Thank you for the question and photos. It appears that a suture may be spitting out and this may drain and most cases it resolves. I would recommend for you to have your board certified plastic surgeon examine you. Good luck.
Thank you for your question. You may have dissolvable sutures working their way to the surface and/or causing irritation. This will typically resolve with conservative care. I recommend that you see your Plastic Surgeon for advice.
All the best
What I see on your photo is a small red raised area in the incision at about 5 o'clock position. As others have said this may represent a stitch abscess which is a stitch which is trying to extrude or push out through the skin. I recommend that you see your plastic surgeon for an examination and possible removal of the suture.
It appears one of the internal dissolving sutures is being rejected or trying to be spit out by your body
This will resolve over time, but the wounds should be supported with antibiotic ointment.
Based on your history and limited view of the photos you provided, this looks like what we call a suture reaction. Another thing that this is called, is a suture granuloma. Have your surgeon take a look to be sure. In the meantime, I recommend letting this process play out. Keep the area clean and dry and apply low dose antitbiotic ointment. Hope this helps.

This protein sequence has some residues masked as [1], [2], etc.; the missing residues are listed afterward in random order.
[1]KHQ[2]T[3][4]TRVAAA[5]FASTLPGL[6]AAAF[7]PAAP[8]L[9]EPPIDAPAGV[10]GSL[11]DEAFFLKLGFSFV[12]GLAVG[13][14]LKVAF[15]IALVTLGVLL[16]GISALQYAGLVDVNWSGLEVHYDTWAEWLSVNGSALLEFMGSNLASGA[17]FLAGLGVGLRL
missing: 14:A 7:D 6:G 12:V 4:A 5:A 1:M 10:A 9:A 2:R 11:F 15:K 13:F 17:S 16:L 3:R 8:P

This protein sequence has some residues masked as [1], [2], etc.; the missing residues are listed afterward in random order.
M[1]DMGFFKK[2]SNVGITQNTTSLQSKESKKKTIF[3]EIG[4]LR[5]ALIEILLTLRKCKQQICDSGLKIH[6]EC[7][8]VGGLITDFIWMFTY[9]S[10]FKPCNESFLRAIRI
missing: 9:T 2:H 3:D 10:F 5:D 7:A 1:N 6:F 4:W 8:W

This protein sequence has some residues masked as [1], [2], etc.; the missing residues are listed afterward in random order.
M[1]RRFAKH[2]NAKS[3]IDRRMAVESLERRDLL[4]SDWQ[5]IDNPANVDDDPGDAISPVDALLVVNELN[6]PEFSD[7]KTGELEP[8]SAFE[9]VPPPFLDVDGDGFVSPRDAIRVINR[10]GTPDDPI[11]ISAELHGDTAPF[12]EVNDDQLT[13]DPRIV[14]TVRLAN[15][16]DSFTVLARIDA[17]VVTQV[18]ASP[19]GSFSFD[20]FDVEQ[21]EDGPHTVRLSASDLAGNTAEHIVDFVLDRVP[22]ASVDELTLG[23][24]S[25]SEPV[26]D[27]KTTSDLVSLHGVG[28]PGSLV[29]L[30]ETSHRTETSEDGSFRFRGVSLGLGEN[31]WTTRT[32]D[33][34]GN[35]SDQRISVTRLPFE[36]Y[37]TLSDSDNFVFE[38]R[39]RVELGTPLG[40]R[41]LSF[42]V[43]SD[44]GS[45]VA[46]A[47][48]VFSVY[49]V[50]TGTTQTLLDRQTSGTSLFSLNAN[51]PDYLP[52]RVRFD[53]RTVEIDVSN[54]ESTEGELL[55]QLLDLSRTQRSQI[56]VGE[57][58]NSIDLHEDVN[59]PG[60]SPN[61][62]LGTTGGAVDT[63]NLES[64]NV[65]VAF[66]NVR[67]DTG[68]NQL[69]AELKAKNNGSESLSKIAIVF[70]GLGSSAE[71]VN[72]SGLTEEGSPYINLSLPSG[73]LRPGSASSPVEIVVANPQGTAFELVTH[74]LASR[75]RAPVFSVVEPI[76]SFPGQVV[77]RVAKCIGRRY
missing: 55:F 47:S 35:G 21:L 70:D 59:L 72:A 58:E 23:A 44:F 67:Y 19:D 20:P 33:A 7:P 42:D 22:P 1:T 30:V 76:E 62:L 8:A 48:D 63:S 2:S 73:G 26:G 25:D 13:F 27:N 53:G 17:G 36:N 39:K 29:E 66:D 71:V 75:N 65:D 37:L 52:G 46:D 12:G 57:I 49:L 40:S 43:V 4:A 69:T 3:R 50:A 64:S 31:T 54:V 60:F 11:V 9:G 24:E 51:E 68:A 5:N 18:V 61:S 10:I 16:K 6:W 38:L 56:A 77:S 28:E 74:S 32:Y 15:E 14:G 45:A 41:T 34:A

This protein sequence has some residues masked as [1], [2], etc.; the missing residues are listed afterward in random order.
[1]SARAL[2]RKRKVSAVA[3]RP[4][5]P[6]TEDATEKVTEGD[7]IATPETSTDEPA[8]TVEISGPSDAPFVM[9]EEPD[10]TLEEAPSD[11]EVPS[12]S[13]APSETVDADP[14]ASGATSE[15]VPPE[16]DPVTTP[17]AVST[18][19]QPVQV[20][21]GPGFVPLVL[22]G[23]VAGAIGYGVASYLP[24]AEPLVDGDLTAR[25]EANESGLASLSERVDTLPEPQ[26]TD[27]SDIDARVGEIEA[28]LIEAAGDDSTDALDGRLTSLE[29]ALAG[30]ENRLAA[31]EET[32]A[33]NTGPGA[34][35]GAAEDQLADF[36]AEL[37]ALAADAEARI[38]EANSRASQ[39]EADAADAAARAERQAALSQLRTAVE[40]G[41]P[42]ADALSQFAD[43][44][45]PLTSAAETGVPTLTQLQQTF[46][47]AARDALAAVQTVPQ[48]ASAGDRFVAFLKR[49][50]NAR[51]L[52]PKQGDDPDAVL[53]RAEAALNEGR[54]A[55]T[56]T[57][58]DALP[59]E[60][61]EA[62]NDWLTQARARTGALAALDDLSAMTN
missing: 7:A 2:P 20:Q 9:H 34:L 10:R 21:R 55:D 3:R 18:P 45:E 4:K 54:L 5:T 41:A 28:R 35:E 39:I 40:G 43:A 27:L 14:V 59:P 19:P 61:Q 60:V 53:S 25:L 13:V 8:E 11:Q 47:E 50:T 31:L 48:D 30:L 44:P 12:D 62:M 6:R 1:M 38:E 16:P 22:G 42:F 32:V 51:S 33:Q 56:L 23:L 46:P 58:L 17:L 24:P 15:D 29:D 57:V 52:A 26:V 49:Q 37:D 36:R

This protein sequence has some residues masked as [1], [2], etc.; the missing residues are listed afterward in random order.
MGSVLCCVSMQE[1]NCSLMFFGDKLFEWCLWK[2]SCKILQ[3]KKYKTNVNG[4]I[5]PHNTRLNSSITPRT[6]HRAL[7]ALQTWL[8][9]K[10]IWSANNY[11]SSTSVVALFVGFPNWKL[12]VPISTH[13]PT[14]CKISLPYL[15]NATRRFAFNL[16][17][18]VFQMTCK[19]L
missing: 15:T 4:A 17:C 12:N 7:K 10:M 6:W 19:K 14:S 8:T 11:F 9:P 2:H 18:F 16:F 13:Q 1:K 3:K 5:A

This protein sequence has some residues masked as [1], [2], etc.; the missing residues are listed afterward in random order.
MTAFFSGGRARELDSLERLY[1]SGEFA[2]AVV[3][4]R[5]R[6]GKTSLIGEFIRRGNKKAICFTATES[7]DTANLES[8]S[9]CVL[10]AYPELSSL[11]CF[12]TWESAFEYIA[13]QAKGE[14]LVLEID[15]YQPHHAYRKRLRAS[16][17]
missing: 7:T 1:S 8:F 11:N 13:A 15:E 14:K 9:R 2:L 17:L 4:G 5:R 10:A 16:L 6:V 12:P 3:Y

Much of the answer to your question lies with your surgeon, as only he or she will know exactly what technique was used for your procedure. Specifically, there are different suture types and techniques for suturing with this type of procedure, and what you are seeing most likely has some relation to suture material, as you are very likely to still have some absorbable suture material still in your tissues at 3 weeks. Sometimes a suture can become infected or simply inflamed, and the area around it can swell or become thick. Sometimes there can be some fluid accumulating in the scar around the suture, and that can look something like what you are showing in your images. Although it is still a bit early for you at this stage, another thing that may look like this in some instances would be some thickening of the collagen of the scar tissue around sutures. The main message here is that there are several things that could cause something that looks like this, but the only way to know for sure what is going on is to have your surgeon take a look. In any event, it doesn't look like something that you should worry about terribly, but don't ignore it either. Give your surgeon a call and see if you can get in for a quick check this week. Good luck.